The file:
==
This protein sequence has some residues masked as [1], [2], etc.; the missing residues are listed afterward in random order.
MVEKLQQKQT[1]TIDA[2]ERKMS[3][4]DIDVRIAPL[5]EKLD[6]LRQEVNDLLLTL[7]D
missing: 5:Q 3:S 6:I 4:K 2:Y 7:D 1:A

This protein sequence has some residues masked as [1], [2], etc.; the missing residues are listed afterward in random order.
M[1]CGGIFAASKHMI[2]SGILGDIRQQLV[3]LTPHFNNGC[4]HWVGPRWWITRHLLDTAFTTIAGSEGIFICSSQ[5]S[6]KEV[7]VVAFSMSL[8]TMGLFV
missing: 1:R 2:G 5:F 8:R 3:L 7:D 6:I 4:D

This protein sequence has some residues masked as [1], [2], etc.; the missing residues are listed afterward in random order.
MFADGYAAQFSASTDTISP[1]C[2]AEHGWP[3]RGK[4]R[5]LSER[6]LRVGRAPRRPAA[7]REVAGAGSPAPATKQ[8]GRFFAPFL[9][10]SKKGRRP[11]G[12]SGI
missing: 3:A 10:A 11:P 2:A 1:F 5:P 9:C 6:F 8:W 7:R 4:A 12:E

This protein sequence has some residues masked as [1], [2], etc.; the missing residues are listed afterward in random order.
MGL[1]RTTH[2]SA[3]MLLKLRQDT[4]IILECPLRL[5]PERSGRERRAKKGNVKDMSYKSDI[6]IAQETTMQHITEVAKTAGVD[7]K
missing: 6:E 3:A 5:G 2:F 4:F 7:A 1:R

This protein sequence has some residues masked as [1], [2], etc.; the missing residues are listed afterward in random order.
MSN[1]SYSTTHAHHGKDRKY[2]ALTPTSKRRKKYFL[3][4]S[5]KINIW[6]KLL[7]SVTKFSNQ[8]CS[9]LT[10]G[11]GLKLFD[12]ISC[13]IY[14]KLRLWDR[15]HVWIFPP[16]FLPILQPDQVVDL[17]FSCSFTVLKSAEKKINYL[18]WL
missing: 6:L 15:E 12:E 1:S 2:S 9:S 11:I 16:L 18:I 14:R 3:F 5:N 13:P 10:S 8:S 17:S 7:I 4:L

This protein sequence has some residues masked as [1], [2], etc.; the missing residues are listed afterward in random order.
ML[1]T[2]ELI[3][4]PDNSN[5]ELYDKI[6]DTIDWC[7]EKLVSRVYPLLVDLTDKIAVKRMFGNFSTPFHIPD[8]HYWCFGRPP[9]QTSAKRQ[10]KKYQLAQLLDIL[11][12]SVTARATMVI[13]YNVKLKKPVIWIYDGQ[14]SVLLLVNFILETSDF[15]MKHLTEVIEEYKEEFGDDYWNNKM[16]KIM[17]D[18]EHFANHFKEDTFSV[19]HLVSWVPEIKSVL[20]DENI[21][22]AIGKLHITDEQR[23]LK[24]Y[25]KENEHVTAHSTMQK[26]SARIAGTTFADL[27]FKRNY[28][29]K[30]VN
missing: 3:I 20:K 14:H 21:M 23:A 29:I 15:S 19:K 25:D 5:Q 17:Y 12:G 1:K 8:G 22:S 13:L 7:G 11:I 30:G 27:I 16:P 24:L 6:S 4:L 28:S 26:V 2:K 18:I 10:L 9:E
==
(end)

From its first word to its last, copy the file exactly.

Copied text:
This protein sequence has some residues masked as [1], [2], etc.; the missing residues are listed afterward in random order.
MVEKLQQKQT[1]TIDA[2]ERKMS[3][4]DIDVRIAPL[5]EKLD[6]LRQEVNDLLLTL[7]D
missing: 5:Q 3:S 6:I 4:K 2:Y 7:D 1:A

This protein sequence has some residues masked as [1], [2], etc.; the missing residues are listed afterward in random order.
M[1]CGGIFAASKHMI[2]SGILGDIRQQLV[3]LTPHFNNGC[4]HWVGPRWWITRHLLDTAFTTIAGSEGIFICSSQ[5]S[6]KEV[7]VVAFSMSL[8]TMGLFV
missing: 1:R 2:G 5:F 8:R 3:L 7:D 6:I 4:D

This protein sequence has some residues masked as [1], [2], etc.; the missing residues are listed afterward in random order.
MFADGYAAQFSASTDTISP[1]C[2]AEHGWP[3]RGK[4]R[5]LSER[6]LRVGRAPRRPAA[7]REVAGAGSPAPATKQ[8]GRFFAPFL[9][10]SKKGRRP[11]G[12]SGI
missing: 3:A 10:A 11:P 2:A 1:F 5:P 9:C 6:F 8:W 7:R 4:A 12:E

This protein sequence has some residues masked as [1], [2], etc.; the missing residues are listed afterward in random order.
MGL[1]RTTH[2]SA[3]MLLKLRQDT[4]IILECPLRL[5]PERSGRERRAKKGNVKDMSYKSDI[6]IAQETTMQHITEVAKTAGVD[7]K
missing: 6:E 3:A 5:G 2:F 4:F 7:A 1:R

This protein sequence has some residues masked as [1], [2], etc.; the missing residues are listed afterward in random order.
MSN[1]SYSTTHAHHGKDRKY[2]ALTPTSKRRKKYFL[3][4]S[5]KINIW[6]KLL[7]SVTKFSNQ[8]CS[9]LT[10]G[11]GLKLFD[12]ISC[13]IY[14]KLRLWDR[15]HVWIFPP[16]FLPILQPDQVVDL[17]FSCSFTVLKSAEKKINYL[18]WL
missing: 6:L 15:E 12:E 1:S 2:S 9:S 11:I 16:L 18:I 14:R 3:F 5:N 13:P 10:S 8:S 17:S 7:I 4:L

This protein sequence has some residues masked as [1], [2], etc.; the missing residues are listed afterward in random order.
ML[1]T[2]ELI[3][4]PDNSN[5]ELYDKI[6]DTIDWC[7]EKLVSRVYPLLVDLTDKIAVKRMFGNFSTPFHIPD[8]HYWCFGRPP[9]QTSAKRQ[10]KKYQLAQLLDIL[11][12]SVTARATMVI[13]YNVKLKKPVIWIYDGQ[14]SVLLLVNFILETSDF[15]MKHLTEVIEEYKEEFGDDYWNNKM[16]KIM[17]D[18]EHFANHFKEDTFSV[19]HLVSWVPEIKSVL[20]DENI[21][22]AIGKLHITDEQR[23]LK[24]Y[25]KENEHVTAHSTMQK[26]SARIAGTTFADL[27]FKRNY[28][29]K[30]VN
missing: 3:I 20:K 14:H 21:M 23:A 29:I 15:S 19:K 25:D 5:Q 17:Y 12:G 1:K 8:G 22:S 13:L 7:G 11:I 30:G 27:I 16:P 24:L 6:S 4:L 28:S 26:V 2:K 18:I 10:L 9:E